The Importance of Accurate Reading
Effectively communicating our message, we must consider the importance of appropriate pauses. This is true if we are giving a sermon on Sunday or if we are witnessing in our community. If we do not pause, we can sound like we are babbling on instead of expressing the well thought our message we had planned. If we use pausing rightly, we can have an impact on our listeners. Reading the Bible or talking in front of others is something that needs to be taken seriously.
The period is the punctuation mark (.) that is used at the end of a sentence or in abbreviations, requiring a full stop.
The comma is a punctuation mark (,) that represents a slight pause in a sentence or is used to separate words and figures in a list.
The semicolon is a punctuation mark (;) used to separate parts of a sentence or list and indicate a pause longer than a comma but shorter than a period.
The colon is the punctuation mark (:) used to divide distinct but related sentence components such as clauses in which the second elaborates on the first, or to introduce a list, quotation, or speech, without a drop in inflection.
The exclamation point is a punctuation mark (!) used after an exclamation or interjection, and sometimes after a command. The exclamation point follows an expression of surprise, anger, admiration, pain, and other emotions, which may or may not be a full sentence, such as: I could not believe my eyes! What a pity! Ouch! It sometimes marks the end of a command or warning, especially in direct speech: Come here! Look out! The reader needs to emulate the strong feeling that is required, based on the context.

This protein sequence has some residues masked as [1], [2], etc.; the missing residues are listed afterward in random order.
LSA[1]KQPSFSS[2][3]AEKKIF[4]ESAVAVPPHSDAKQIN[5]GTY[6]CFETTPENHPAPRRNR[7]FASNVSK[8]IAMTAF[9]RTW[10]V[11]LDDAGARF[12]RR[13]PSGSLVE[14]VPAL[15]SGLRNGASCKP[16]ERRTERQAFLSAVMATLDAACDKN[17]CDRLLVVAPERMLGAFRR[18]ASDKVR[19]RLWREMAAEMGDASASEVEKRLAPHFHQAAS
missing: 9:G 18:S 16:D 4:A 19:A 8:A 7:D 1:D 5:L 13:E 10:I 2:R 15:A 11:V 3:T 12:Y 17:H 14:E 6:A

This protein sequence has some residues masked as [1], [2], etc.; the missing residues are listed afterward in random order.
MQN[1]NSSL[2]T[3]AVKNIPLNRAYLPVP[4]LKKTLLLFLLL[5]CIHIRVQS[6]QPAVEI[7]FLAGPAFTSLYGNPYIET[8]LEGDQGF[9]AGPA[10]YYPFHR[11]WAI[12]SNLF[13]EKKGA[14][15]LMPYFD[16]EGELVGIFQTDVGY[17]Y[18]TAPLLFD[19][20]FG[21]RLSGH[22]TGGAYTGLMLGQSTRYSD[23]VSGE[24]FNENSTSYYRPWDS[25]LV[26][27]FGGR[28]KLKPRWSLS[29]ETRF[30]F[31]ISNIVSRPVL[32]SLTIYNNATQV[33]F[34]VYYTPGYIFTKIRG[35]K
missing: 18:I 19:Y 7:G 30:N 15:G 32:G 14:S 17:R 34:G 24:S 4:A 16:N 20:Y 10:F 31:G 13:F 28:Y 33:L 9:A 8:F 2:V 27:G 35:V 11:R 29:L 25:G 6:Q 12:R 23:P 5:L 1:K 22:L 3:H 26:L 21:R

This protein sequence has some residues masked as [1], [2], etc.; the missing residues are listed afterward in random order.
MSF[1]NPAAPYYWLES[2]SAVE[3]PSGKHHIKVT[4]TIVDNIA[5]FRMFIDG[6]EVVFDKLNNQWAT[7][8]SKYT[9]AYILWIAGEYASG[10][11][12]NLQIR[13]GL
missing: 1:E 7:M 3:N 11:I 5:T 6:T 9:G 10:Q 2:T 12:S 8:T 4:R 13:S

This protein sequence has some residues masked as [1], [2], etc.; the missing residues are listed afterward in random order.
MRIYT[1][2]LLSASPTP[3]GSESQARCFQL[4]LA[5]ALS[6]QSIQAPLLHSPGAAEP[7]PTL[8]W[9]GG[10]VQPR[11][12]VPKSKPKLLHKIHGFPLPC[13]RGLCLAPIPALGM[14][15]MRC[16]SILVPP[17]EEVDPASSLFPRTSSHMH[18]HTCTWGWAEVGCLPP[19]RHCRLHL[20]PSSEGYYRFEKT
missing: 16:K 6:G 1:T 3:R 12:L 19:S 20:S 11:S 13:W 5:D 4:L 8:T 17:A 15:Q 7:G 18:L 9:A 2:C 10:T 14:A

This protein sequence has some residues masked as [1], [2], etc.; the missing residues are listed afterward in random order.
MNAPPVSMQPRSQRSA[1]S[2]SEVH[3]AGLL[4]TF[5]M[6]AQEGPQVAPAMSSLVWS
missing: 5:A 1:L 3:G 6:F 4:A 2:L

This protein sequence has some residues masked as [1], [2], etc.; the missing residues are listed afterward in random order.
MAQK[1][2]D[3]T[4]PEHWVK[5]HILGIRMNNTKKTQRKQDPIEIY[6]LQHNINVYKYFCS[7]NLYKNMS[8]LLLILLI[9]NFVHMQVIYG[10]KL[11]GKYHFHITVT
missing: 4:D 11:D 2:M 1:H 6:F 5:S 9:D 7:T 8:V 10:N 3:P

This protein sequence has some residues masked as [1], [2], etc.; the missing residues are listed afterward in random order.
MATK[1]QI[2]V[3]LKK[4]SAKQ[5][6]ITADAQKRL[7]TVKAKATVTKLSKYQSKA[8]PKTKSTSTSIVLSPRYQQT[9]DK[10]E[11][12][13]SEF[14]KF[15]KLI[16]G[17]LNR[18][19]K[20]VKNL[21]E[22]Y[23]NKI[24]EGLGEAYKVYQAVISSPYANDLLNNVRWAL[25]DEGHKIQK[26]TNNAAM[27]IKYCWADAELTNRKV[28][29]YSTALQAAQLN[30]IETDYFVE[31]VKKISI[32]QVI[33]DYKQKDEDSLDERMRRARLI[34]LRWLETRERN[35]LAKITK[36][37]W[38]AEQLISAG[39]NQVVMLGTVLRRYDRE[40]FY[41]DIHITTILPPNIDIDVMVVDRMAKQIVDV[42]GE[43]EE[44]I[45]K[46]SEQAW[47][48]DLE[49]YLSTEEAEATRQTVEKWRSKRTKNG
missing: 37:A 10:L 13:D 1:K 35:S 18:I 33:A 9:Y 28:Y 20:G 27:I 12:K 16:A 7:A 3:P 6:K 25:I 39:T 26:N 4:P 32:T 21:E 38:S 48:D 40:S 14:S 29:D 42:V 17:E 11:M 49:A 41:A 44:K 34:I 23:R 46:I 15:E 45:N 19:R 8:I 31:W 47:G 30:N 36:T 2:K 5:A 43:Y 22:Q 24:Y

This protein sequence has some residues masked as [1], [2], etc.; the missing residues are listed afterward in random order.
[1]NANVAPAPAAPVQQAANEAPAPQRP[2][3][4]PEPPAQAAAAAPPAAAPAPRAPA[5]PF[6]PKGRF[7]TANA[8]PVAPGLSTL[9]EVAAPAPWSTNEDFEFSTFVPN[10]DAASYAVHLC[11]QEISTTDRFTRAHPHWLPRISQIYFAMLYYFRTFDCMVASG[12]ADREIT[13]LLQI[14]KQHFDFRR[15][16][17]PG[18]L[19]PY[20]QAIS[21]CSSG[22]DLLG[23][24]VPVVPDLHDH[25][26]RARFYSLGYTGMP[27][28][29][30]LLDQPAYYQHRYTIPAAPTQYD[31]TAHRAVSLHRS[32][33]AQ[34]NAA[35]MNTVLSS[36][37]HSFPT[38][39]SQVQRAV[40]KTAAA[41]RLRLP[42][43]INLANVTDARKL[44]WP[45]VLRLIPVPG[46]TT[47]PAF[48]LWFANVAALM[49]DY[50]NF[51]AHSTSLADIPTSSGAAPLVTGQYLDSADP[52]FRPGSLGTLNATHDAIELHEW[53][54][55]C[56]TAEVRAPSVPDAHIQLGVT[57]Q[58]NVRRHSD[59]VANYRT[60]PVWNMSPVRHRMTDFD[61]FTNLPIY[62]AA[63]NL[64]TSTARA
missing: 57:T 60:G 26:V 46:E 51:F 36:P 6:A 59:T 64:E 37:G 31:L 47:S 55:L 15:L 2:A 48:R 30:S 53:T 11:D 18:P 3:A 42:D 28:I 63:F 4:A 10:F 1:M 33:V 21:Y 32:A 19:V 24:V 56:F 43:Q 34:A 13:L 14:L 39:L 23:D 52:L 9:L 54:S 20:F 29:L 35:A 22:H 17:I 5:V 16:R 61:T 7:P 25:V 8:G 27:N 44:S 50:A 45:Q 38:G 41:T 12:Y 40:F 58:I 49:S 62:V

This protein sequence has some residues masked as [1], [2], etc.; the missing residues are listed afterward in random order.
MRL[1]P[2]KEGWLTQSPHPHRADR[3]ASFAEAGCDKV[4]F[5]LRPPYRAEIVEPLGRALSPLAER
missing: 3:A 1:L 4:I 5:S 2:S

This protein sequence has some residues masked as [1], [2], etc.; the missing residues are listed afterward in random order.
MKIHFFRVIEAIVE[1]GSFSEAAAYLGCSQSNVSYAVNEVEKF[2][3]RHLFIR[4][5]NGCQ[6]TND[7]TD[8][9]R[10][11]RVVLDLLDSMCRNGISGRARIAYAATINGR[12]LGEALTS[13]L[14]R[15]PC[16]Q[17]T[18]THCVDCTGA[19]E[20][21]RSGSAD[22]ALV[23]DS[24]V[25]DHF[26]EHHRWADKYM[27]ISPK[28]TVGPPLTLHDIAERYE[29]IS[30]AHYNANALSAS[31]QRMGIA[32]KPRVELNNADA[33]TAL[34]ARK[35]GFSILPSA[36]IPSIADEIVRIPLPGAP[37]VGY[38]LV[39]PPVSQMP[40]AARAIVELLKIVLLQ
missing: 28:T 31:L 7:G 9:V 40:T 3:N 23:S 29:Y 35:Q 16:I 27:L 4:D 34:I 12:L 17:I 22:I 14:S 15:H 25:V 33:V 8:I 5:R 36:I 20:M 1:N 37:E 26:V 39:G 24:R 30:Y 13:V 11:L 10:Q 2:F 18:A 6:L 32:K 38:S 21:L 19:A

The question mark is the punctuation mark (?) placed at the end of a sentence or phrase intended as a direct question. It is also used after a word or phrase whose appropriateness is in doubt, or after a number or date whose accuracy is in doubt. Generally, it is read raising the voice to a higher inflection.
Quotation marks are either a pair of punctuation marks, either in double (“…”) or single (‘…’) form, used around direct speech, quotations, and titles, or to give special emphasis to a word or phrase.
The dash (―) is used in pairs around text that adds extra information, which usually demands a different tone or pace in the reading.
Parentheses are one of a pair of shallow, curved signs, (…), used to enclose an additional inserted word or comment and distinguish it from the sentence in which it is found, and usually read in a different tone. Some information within the parentheses does not need to be read.
Brackets are either of a pair of symbols, […], used in keying or printing to indicate the insertion of special commentary such as that made by an editor.
Why is it important that you need to read accurately?
|Reasoning From The Scriptures: Using several Scriptures, effectively communicate why _________ is not biblical or is biblical. The director or assistant direct will assign a subject.|
 The Evangelism Program Director or Assistant Director will select the topic.
CPH BOOK RECOMMENDATIONS
Translation and Textual Criticism